However, there are still hostile forces targeting Vietnam in the hope of derailing democratic and religious affairs to distort the human rights situation in the country. A number of organisations, including the US Commission on International Religious Freedom (USCIRF), have regularly released reports with wrongful, one-side and ungrounded comments about Vietnam. They accused the country of “limiting” religious freedom or “repressing” religions.
These organisations used information from outdated documents provided by unrecognised religious groups and religions. They often quoted the opinions of religious extremists who are discontent with the regime. These extremists supported illegal religious activities, which are not registered with the government and operate without permission. They promoted "evil" religious activities in remote areas, aiming to increase superstitious and illegal religious activities.
Regretfully, the US Department of State, based on such inaccurate and biased reports, has recently put Vietnam in the group of countries on the Special Watch List for religious freedom.
In fact, respecting beliefs and religious freedom of all people has been a consistent and thorough policy of the Vietnamese Party and State. The concept of religious freedom has been institutionalised in Vietnam’s legal system. Vietnam is home to many religions with about one fourth of the population following a number of faiths.
Vietnamese people are free to choose to follow or not follow any religion, and all are equal before the law without any religious discrimination.
To date, the Vietnamese State has recognised and granted operating licences to 43 organisations, belonging to 16 different religions. These religious groups encompass more than 27 million followers, or nearly 30% of the population. They include over 55,000 dignitaries, about 135,000 religious workers, and close to 30,000 places of worship right in Vietnam.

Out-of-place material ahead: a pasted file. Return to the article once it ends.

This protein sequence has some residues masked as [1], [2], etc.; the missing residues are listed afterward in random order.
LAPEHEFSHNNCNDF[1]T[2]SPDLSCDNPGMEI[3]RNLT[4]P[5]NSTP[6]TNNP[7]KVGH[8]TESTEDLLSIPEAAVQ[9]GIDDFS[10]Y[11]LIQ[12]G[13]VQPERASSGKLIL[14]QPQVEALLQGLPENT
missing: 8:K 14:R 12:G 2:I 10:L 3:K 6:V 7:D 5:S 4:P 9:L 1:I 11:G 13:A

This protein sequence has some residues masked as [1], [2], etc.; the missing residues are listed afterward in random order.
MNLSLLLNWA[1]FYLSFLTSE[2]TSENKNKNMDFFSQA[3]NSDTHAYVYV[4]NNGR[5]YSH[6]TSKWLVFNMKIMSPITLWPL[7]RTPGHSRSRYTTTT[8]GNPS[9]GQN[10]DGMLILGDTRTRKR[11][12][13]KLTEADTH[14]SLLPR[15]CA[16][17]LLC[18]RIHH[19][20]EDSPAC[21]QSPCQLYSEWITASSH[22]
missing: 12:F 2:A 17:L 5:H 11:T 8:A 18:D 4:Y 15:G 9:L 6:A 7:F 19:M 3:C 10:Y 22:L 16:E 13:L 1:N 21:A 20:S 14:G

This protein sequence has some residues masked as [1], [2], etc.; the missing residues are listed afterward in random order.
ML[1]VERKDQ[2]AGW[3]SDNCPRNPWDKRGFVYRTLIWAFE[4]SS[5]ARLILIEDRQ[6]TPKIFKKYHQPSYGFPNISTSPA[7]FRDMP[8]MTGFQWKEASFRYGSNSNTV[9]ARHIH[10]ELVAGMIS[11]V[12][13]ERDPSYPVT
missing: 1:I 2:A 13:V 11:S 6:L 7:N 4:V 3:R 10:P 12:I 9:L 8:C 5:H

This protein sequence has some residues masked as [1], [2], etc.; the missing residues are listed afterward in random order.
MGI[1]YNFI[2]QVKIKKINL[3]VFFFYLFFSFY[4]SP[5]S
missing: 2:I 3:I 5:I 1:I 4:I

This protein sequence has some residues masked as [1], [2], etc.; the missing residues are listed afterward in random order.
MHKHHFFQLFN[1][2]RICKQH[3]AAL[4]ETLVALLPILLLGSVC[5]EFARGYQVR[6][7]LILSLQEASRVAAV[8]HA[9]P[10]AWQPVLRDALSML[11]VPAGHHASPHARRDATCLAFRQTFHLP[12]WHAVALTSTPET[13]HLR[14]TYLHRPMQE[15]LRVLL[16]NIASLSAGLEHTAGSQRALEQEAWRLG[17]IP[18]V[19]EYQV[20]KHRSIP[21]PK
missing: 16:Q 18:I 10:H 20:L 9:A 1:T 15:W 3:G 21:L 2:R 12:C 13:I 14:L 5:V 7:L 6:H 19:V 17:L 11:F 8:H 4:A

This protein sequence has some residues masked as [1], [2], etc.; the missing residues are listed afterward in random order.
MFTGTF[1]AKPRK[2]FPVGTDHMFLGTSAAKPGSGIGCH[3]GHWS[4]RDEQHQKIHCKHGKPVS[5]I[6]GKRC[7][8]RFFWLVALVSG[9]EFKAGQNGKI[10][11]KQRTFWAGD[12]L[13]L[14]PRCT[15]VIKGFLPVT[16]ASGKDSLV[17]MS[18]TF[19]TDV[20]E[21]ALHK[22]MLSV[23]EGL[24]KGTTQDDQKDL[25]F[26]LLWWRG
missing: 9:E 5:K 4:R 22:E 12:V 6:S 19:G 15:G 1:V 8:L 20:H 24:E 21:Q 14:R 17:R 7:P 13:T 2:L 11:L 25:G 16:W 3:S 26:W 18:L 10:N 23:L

Respecting beliefs and religious freedom of all people has been a consistent and thorough policy of the Vietnamese Party and State.
In the first six months of 2022, the administrations at all levels granted licences to the construction and upgrading of 152 places of worship. It also issued registrations to 183 facilities to organise concentrated religious activities. Religious activities have been held regularly with the participation of a large number of followers across the country.
Recently, in late November, President Nguyen Xuan Phuc attended the ninth National Buddhism Congress for the 2022-2027 tenure. This was an important event in Vietnamese Buddhism, showing the Party and State’s care for religions that have positive orientations and walk in step to help build the nation. This is a fact that is not up for debate on the topic of religious freedom in Vietnam.
This year, the International Human Rights Day (December 10) is themed “Dignity, Freedom, and Justice for All”. This is also a goal that Vietnam pursues with respect to the protection of human rights. As a member of the UNHRC for the 2023-2025 tenure, Vietnam will make direct contributions to protecting and promoting human rights all over the world.